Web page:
By Josiah Martin | Staff Writer
The Duke’s Music, a campus Baroque group, is returning with its second performance on Friday, Feb. 16. This time, the group will tackle music originating from Vienna, Austria.
“Because of its wealth, power and central location in Europe, Vienna attracted some of the best musicians from all over Europe,” said Paul Miller, who earned his Ph.D. from the Eastman School of Music. Miller is a music theorist and founded the group.
The Duke’s Music remains dedicated to playing pieces from the time period of Marquis Michel-Ange Duquesne de Menneville, the university’s namesake. As a high-ranking officer in the French military, Duquesne would have likely been familiar with much of the music that converged in Vienna in the 18th century.
“Certainly Duquesne was familiar with the style of this music, if not the pieces themselves. He would have been able to easily recognize pieces in the Italian, French or German style,” Miller said. He noted that for a military officer, knowledge of this music “was absolutely integral to the basic education.”
The program will include music composed by native Austrians as well as music written by composers who immigrated to Vienna. As with the group’s previous performance, one of its goals is to showcase different examples of the diverse array of styles of the time. As Miller put it, “The style of Viennese music in the Baroque was an eclectic combination of the best styles of the day from all over Europe.”
The first composition featured will be a portion of “Fidicinium Sacro-Profanum,” a piece by composer Heinrich Biber. Working largely out of Salzburg, Austria, Biber was renowned for his style that utilizes fast and dramatic changes in tempo and dynamic.
The program will continue with two Italian composers.
“Antonio Bertali and Pietro Andrea Ziani represent the Italian style,” Miller said. “They brought opera and instrumental music with them to Vienna.”
One of the pieces is anonymously written, a composition played solo by Miller, who explained, “This manuscript was only just discovered in 2013 in a Benedictine abbey about an hour’s drive from Vienna.” It is likely that Miller’s performance of the piece will be the first in the U.S.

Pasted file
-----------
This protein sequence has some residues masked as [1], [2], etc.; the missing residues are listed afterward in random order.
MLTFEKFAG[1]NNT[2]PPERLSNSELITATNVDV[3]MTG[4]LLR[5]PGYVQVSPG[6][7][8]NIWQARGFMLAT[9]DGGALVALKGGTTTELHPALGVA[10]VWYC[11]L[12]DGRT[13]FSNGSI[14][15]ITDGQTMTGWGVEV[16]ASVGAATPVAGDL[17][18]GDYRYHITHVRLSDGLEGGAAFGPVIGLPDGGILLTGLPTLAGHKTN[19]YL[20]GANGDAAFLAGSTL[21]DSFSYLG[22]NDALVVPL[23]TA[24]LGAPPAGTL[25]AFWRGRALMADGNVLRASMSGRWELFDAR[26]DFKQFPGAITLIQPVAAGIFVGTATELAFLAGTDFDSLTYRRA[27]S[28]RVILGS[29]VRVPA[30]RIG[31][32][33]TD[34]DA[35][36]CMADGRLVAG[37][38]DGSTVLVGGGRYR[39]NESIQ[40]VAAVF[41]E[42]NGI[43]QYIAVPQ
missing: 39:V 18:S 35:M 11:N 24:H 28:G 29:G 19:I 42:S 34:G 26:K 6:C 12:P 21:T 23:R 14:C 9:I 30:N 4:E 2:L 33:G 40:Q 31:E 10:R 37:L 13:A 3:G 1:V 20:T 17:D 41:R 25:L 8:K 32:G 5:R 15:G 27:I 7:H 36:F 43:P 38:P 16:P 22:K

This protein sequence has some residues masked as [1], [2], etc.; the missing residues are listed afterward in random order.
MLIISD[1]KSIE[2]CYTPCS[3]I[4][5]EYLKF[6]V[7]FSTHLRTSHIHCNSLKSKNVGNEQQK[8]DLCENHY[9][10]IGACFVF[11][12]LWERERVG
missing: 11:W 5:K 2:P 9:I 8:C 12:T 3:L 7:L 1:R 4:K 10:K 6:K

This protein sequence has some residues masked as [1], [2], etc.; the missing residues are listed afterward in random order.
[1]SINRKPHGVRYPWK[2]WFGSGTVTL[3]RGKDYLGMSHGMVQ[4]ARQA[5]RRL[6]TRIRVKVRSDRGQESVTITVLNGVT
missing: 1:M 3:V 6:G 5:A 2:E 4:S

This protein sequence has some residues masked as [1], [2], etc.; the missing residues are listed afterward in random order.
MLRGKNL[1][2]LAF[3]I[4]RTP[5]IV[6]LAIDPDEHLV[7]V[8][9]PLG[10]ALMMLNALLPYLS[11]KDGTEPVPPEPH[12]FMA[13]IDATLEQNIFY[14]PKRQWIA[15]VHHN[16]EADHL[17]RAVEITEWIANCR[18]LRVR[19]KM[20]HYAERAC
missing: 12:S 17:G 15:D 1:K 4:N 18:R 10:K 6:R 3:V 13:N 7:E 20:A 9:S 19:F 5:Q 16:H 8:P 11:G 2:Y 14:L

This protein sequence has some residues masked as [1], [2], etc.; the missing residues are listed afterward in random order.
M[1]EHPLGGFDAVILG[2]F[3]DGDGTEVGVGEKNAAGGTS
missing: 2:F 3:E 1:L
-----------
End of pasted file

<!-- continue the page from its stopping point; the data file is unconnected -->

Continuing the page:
The instrument used in this piece, the viola d’amore, is a new addition to the group. It incorporates resonating strings, which ring and reverberate when sounded.
Miller, believes that the viola d’amore “is not easy to play because the strings are tuned according to the key you’re in, so the fingerings change from piece to piece.”
Within the program, the music of France will be represented by Georg Muffat, a widely beloved composer who introduced the French style of composition to much of Europe. The performance will conclude with “Harmonia à 5,” a piece by Johann Heinrich Schmelzer, another Austrian native who achieved nobility through his support from Emperor Leopold I.
The group is welcoming back Patricia Halverson and Justin Wallace on viola da gamba and harpsichord, respectively. Miller is honored to include new members as well: Australian violinist Tobias Chisnall, Chinese violist Song Wang and Pittsburgh-native violist Stephen Weiss.
“Having advanced graduate students work with us is the ultimate goal of the group,” Miller said of the new members.
Miller believes the group is uniquely well-equipped to perform the pieces in the program. “This is the only group of its type in the entire region,” Miller said. “Because we have four upper string parts, we can do some of the most magnificent music written in the period.”
The performance will be held in the Dr. Thomas D. Pappert Center for Performance and Innovation in the Mary Pappert School of Music on Feb. 16 at 7:30 p.m. Admittance cost is $10.